JOHN GATESYAssociate Professor of Biology
Office: 2314 Spieth Hall
Laboratory: 2111 Spieth Hall
Phone: (951) 827-7323
Degree: Yale University, 1993
**Effective January, 2017, Dr. Gatesy has moved to the American Museum of Natural History in New York.
I am broadly interested in biodiversity and the evolutionary processes that produce this diversity.
My research centers on phylogenetic reconstruction, the inferences that can be made using modern systematic techniques,
and development of new methods for the analysis of comparative data. Because most species are extinct, relying solely
on the extant fauna can lead to spurious inferences about the history of life. Thus, much of my work has focused on
building comprehensive phylogenetic hypotheses for particular evolutionary lineages. This entails merging paleontological
and genomic data in large-scale phylogenetic analyses. Given the detailed historical information in well-sampled
evolutionary trees, it is possible to test specific transformational hypotheses and to assess competing models of evolution
at different hierarchical levels. I have focused my work on vertebrate groups with rich fossil diversity (crocodiles, whales,
even-toed ungulates, rhinoceroses). Recent work includes phylogenetic studies of cetacean origins, the convergent evolution
of river dolphins, the feeding specializations of baleen whales, crocodylian biogeography, adaptive evolution of mammalian
milk proteins, brain genes, and reproductive loci, as well as the silencing (pseudogenization) of olfactory genes and dental
genes in divergent clades of whales.
For graduate training, I participate in the Evolutionary Biology
track within the Department of Biology, as well as the Evolution
and Ecology Graduate Research Unit. In addition, I participate in the Evolutionary Biology
Joint-Doctoral Program with San Diego State University.
Selected recent publications:
- R. Meredith, J. Gatesy, J. Cheng and M. Springer. 2011. Pseudogenization of the tooth gene enamelysin (MMP20) in the common ancestor of extant baleen whales. Proceedings of the Royal Society B 278: 993-1002.
- M. McGowen, S. Montgomery, C. Clark, and J. Gatesy. 2011. Phylogeny and adaptive evolution of the brain-development gene microcephalin (MCPH1) in cetaceans. BMC Evolutionary Biology 11: 98.
- R. Meredith, E. Hekkala, G. Amato, and J. Gatesy. 2011. A phylogenetic hypothesis for Crocodylus (Crocodylia) based on mitochondrial DNA: Evidence for a trans-Atlantic voyage from Africa to the New World. Molecular Phylogenetics and Evolution 53: 891-906.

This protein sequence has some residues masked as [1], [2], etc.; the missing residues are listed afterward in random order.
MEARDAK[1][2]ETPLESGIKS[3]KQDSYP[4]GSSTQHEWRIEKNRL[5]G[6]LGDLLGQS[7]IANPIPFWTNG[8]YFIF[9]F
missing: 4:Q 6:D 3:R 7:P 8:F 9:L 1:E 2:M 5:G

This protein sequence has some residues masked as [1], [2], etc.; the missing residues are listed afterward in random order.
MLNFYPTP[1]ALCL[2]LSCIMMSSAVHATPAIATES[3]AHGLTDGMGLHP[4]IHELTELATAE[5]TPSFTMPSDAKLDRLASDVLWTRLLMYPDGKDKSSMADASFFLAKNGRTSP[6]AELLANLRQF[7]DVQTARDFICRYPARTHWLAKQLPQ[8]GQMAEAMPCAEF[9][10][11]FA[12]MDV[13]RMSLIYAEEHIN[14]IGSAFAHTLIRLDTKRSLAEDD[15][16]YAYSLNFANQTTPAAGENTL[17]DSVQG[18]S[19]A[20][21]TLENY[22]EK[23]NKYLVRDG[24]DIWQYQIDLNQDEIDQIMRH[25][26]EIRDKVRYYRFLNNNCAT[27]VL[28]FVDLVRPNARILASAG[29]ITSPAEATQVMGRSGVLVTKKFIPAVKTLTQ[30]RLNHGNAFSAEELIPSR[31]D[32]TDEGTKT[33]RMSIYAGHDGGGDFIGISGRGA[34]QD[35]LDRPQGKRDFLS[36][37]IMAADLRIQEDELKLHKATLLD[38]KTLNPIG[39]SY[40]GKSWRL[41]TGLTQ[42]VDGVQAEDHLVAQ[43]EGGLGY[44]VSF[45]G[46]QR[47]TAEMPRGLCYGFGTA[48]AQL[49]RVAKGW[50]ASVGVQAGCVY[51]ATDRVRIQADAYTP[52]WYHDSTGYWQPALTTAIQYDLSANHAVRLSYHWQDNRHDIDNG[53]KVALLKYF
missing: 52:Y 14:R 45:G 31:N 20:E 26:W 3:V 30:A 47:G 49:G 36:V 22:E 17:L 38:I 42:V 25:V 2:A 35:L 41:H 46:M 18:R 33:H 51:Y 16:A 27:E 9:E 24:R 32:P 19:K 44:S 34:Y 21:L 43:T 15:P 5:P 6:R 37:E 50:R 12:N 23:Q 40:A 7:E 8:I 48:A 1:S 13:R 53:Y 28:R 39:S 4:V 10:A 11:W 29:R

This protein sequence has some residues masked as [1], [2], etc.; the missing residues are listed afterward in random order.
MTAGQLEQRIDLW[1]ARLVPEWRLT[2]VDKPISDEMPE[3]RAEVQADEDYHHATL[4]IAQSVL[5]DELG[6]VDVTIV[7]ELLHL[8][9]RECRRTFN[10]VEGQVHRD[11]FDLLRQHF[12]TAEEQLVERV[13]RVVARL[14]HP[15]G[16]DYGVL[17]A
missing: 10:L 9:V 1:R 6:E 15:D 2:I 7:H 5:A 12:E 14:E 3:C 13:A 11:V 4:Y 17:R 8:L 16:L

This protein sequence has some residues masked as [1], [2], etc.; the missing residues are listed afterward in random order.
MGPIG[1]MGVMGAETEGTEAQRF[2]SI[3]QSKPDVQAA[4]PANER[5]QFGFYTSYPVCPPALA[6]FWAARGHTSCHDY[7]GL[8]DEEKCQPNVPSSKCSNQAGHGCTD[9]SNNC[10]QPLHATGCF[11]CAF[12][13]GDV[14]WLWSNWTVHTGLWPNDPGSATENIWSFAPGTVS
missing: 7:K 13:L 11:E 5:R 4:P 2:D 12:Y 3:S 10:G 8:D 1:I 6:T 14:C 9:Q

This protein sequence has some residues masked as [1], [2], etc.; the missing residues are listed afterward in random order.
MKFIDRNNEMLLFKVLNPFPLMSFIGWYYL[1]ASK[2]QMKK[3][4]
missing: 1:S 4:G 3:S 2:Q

- J. Geisler, M. McGowen, G. Yang, and J. Gatesy. 2011. A supermatrix analysis of genomic, morphological, and paleontological data from crown Cetacea. BMC Evolutionary Biology 11: 112.
- T. Deméré, M. McGowen, A. Berta, and J. Gatesy. 2009. Morphological and molecular evidence for a stepwise evolutionary transition from teeth to baleen in mysticete whales. Systematic Biology 57: 15-37.
- M. McGowen, C. Clark, and J. Gatesy. 2008. The vestigial olfactory receptor subgenome of odontocete whales: Phylogenetic congruence between gene tree reconciliation and supermatrix methods. Systematic Biology 57: 574-590.
- M. O'Leary and J. Gatesy. 2008. Impact of increased character sampling on the phylogeny of Cetartiodactyla (Mammalia): Combined analysis including fossils. Cladistics 24: 397-442.
- A. de Queiroz and J. Gatesy. 2007. The supermatrix approach to systematics. Trends in Ecology and Evolution 22: 34-41 (cover article).
- J. Gatesy and R. Baker. 2005. Hidden likelihood support in genomic data: Can forty-five wrongs make a right? Systematic Biology 54: 483-492.
- J. Gatesy, G. Amato, M. Norell, R. DeSalle, and C. Hayashi. 2003. Combined support for wholesale taxic atavism in gavialine crocodylians. Systematic Biology 52: 402-423 (cover article).
- J. Gatesy, C. Matthee, R. DeSalle, and C. Hayashi. 2002. Resolution of a supertree/supermatrix paradox. Systematic Biology 51: 652-664.
- J. Gatesy and M. O'Leary. 2001. Deciphering whale origins with molecules and fossils. Trends in Ecology and Evolution 16: 562-570 (cover article).
- J. Gatesy, P. O'Grady, and R. Baker. 1999. Corroboration among data sets in simultaneous analysis: Hidden support for phylogenetic relationships among higher level artiodactyl taxa. Cladistics 15: 271-313 (cover article).
Last updated 28 November 2011.